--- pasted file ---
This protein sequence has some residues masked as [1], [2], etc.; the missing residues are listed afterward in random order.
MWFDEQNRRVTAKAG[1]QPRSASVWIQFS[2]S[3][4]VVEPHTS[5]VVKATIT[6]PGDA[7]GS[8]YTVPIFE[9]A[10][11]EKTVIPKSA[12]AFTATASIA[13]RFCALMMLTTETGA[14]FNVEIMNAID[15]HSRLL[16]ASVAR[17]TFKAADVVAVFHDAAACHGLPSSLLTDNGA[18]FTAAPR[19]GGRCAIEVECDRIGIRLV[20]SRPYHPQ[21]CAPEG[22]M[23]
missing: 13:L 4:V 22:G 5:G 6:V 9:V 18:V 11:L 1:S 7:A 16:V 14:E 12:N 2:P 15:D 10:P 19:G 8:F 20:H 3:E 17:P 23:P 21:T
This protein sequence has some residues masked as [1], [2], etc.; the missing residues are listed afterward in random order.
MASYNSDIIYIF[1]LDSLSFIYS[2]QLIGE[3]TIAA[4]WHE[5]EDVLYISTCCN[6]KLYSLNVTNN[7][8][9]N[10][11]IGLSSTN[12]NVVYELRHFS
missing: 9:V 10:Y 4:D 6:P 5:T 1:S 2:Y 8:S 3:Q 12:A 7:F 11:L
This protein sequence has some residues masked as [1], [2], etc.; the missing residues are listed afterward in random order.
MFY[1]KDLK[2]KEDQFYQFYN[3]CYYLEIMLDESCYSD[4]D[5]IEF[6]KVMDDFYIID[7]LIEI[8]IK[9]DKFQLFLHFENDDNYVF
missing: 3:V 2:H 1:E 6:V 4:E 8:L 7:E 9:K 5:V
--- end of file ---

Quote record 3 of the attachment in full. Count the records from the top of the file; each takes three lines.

This protein sequence has some residues masked as [1], [2], etc.; the missing residues are listed afterward in random order.
MFY[1]KDLK[2]KEDQFYQFYN[3]CYYLEIMLDESCYSD[4]D[5]IEF[6]KVMDDFYIID[7]LIEI[8]IK[9]DKFQLFLHFENDDNYVF
missing: 3:V 2:H 1:E 6:V 4:E 8:L 7:E 9:K 5:V